Lack of body cameras fuels suspicion in Chicago shooting

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Ariel Atkins, a lead organizer for Black Lives Matter Chicago, leads a protest Monday, Aug. 10, 2020, outside the Chicago Police Department's District 1 station in Chicago. (AP Photo/Charles Rex Arbogast)

CHICAGO – A police force with a history of brutality and racism created a new crime-fighting team, but on one of its first forays into the streets, the group did not wear body cameras, which would have shown whether a man accused of firing a gun at officers was, in fact, armed.

That’s where the Chicago Police Department finds itself in the wake of a police shooting of a Black man that prompted hundreds of vandals to descend on the city's famed Magnificent Mile shopping area, where they smashed store windows and made off with everything from clothing to cash registers.

Latrell Allen, 20, appeared in court Tuesday on charges of attempted murder and was ordered held on a $1 million bond. Police said he fired at officers before they returned fire and wounded him. Authorities have said they found a gun at the scene, but they acknowledge that the officers who shot him were not wearing cameras.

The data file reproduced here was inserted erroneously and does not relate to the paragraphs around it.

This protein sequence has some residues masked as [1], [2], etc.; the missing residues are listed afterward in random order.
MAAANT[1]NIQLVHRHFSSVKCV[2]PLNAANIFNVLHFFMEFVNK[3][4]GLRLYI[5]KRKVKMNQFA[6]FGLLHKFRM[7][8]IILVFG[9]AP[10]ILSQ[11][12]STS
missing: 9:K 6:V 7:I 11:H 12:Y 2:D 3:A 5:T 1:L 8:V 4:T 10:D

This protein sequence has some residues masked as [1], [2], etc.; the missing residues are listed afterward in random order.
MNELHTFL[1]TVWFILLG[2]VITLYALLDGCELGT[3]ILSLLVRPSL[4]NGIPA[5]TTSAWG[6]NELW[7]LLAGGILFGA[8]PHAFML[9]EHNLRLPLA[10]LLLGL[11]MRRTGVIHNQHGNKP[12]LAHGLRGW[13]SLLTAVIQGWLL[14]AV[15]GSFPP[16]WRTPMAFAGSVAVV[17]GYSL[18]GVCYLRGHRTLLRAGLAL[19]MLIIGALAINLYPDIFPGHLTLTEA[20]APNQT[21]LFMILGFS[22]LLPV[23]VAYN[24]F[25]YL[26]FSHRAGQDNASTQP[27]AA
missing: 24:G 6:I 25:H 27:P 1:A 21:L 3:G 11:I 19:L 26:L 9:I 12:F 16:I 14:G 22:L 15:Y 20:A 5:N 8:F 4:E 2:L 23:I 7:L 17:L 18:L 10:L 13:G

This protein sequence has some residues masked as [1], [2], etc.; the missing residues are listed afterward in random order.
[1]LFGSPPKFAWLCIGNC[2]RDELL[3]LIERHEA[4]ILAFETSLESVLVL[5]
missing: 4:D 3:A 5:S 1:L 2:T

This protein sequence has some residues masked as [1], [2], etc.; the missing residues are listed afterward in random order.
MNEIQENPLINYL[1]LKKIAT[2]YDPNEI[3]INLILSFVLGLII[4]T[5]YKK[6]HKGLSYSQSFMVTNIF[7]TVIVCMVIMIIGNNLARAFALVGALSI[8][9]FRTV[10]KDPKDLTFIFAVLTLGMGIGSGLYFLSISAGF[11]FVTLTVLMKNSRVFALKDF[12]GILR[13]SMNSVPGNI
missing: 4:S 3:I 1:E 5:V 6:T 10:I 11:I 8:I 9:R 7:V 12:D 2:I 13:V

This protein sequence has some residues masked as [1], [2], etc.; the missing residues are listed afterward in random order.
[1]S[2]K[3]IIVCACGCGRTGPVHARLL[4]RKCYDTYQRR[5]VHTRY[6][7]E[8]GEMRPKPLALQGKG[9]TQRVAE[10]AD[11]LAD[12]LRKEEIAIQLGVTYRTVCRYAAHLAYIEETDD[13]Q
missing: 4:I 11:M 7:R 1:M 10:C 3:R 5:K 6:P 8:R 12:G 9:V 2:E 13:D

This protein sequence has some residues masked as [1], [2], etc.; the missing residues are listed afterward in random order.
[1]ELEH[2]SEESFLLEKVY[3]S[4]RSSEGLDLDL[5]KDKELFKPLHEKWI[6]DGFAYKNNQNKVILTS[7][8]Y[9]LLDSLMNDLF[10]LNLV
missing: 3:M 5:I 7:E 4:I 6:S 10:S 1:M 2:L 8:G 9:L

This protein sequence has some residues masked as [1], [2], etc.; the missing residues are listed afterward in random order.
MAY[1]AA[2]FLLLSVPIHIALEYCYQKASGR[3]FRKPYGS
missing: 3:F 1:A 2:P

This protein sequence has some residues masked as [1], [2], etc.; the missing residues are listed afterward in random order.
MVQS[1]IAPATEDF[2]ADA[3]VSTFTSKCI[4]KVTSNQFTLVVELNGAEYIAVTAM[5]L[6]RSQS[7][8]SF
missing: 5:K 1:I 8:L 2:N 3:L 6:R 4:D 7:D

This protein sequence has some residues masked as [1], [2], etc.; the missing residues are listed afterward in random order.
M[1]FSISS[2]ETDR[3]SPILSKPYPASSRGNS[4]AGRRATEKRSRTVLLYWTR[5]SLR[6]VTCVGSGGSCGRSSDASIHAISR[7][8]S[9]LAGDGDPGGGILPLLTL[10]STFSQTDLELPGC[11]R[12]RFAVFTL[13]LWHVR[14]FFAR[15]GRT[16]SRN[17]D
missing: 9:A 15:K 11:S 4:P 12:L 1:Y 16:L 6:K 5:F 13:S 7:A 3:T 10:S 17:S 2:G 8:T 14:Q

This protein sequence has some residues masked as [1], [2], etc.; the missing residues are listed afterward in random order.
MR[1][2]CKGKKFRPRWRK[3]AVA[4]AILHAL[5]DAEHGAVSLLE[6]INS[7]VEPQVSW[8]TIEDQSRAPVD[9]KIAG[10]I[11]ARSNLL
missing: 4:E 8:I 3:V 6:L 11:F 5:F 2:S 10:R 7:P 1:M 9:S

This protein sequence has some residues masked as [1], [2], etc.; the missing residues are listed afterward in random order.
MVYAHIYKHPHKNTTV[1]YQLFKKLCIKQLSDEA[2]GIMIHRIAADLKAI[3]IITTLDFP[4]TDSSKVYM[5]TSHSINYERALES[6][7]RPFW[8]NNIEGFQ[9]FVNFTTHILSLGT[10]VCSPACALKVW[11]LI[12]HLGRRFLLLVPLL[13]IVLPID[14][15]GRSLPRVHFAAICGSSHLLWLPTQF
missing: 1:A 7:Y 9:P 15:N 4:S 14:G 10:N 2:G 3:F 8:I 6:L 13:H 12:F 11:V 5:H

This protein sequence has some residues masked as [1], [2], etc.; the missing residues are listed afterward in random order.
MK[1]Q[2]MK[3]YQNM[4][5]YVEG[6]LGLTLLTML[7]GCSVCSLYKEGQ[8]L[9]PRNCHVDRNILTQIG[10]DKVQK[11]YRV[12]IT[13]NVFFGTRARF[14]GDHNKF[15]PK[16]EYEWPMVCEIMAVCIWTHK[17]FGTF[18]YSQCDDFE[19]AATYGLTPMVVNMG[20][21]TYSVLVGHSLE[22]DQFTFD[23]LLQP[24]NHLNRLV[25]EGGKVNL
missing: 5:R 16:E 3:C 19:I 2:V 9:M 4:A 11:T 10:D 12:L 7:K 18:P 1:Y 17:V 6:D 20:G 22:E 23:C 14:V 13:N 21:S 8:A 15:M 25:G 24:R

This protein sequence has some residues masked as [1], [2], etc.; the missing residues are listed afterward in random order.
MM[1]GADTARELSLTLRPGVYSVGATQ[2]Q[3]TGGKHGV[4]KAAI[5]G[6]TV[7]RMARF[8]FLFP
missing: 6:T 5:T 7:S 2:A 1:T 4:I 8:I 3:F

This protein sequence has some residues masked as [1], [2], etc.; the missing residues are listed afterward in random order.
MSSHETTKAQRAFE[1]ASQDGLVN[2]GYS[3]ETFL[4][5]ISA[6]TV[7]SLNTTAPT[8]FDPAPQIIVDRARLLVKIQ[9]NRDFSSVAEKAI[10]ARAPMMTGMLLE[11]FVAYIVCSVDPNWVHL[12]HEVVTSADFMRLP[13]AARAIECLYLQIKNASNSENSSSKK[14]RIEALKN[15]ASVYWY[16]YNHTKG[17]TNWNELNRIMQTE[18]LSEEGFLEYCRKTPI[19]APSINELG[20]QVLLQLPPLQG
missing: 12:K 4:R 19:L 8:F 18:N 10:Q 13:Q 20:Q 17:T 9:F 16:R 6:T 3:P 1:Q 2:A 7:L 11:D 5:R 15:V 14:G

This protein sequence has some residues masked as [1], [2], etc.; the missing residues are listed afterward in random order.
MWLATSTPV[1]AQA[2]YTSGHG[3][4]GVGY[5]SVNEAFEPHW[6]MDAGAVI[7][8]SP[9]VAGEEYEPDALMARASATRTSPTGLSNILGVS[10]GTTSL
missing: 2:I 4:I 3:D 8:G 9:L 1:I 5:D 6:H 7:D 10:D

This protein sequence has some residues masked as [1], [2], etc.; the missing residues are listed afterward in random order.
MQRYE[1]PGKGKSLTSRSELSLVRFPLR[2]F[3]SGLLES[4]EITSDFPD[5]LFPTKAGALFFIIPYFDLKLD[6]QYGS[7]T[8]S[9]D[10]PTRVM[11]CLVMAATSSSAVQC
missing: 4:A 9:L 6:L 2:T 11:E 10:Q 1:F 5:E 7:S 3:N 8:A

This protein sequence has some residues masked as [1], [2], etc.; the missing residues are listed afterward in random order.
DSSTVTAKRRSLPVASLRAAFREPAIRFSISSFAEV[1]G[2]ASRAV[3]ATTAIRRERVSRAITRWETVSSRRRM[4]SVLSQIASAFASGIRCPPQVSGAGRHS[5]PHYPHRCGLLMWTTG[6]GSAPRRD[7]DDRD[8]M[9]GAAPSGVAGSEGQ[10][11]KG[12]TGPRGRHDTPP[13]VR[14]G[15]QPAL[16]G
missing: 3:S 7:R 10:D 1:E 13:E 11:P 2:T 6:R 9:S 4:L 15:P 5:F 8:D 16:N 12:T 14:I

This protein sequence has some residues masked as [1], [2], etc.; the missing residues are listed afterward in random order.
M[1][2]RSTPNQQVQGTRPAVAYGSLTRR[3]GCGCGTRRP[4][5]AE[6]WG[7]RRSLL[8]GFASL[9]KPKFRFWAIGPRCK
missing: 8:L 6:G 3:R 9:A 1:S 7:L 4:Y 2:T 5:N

Investigators have reviewed video from a surveillance camera that captures the pursuit of a man matching Allen’s description, but the Civilian Office of Police Accountability, or COPA, has not found video that shows Allen was carrying a gun, spokesman Ephrain Eaddy said.

COPA has made a public request for any witnesses to the shooting to come forward and asked anyone with cellphone video of the shooting to provide it to investigators.

In announcing that the officers were not wearing body cameras, the police department stressed that it “understands how technology can support accountability and transparency.” In the past, the department has pointed to its rollout of body cameras as among the most extensive of any police force in the nation.

But department spokesman Howard Ludwig said citywide teams, including the team that Superintendent David Brown created last month to respond to crime hot spots, do not yet have the cameras.

“It's a matter of resources,” Ludwig said. “We don't have enough to go around."